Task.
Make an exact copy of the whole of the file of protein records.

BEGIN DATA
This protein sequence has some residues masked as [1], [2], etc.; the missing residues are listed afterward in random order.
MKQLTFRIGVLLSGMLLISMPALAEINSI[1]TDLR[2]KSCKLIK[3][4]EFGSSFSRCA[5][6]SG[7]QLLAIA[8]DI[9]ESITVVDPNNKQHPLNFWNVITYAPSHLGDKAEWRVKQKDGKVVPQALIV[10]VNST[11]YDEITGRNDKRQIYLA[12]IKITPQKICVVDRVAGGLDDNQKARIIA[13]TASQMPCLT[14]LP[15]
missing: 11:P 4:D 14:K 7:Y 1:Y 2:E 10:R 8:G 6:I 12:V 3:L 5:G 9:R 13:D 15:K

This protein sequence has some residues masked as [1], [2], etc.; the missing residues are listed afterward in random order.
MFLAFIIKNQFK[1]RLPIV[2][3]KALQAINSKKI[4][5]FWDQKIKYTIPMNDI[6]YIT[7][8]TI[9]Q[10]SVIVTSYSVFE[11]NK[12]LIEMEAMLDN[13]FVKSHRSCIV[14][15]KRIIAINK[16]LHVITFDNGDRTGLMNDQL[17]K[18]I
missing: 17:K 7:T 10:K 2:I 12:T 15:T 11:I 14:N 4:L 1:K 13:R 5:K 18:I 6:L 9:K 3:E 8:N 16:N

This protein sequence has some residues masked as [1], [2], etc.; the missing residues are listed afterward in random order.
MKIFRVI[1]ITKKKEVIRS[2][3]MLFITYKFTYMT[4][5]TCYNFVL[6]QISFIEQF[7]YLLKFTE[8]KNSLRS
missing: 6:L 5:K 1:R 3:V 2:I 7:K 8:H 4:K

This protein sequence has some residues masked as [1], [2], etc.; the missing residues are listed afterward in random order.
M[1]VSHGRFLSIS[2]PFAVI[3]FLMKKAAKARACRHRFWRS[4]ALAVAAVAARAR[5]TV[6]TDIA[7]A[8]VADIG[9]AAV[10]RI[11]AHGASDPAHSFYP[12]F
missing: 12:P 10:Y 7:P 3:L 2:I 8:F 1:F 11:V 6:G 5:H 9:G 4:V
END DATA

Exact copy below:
This protein sequence has some residues masked as [1], [2], etc.; the missing residues are listed afterward in random order.
MKQLTFRIGVLLSGMLLISMPALAEINSI[1]TDLR[2]KSCKLIK[3][4]EFGSSFSRCA[5][6]SG[7]QLLAIA[8]DI[9]ESITVVDPNNKQHPLNFWNVITYAPSHLGDKAEWRVKQKDGKVVPQALIV[10]VNST[11]YDEITGRNDKRQIYLA[12]IKITPQKICVVDRVAGGLDDNQKARIIA[13]TASQMPCLT[14]LP[15]
missing: 11:P 4:D 14:K 7:Y 1:Y 2:E 10:R 8:G 6:I 12:V 3:L 5:G 9:R 13:D 15:K

This protein sequence has some residues masked as [1], [2], etc.; the missing residues are listed afterward in random order.
MFLAFIIKNQFK[1]RLPIV[2][3]KALQAINSKKI[4][5]FWDQKIKYTIPMNDI[6]YIT[7][8]TI[9]Q[10]SVIVTSYSVFE[11]NK[12]LIEMEAMLDN[13]FVKSHRSCIV[14][15]KRIIAINK[16]LHVITFDNGDRTGLMNDQL[17]K[18]I
missing: 17:K 7:T 10:K 2:I 12:T 15:T 11:I 14:N 4:L 1:K 13:R 5:K 18:I 6:L 9:K 3:E 8:N 16:N

This protein sequence has some residues masked as [1], [2], etc.; the missing residues are listed afterward in random order.
MKIFRVI[1]ITKKKEVIRS[2][3]MLFITYKFTYMT[4][5]TCYNFVL[6]QISFIEQF[7]YLLKFTE[8]KNSLRS
missing: 6:L 5:K 1:R 3:V 2:I 7:K 8:H 4:K

This protein sequence has some residues masked as [1], [2], etc.; the missing residues are listed afterward in random order.
M[1]VSHGRFLSIS[2]PFAVI[3]FLMKKAAKARACRHRFWRS[4]ALAVAAVAARAR[5]TV[6]TDIA[7]A[8]VADIG[9]AAV[10]RI[11]AHGASDPAHSFYP[12]F
missing: 12:P 10:Y 7:P 3:L 2:I 8:F 1:F 11:V 6:G 5:H 9:G 4:V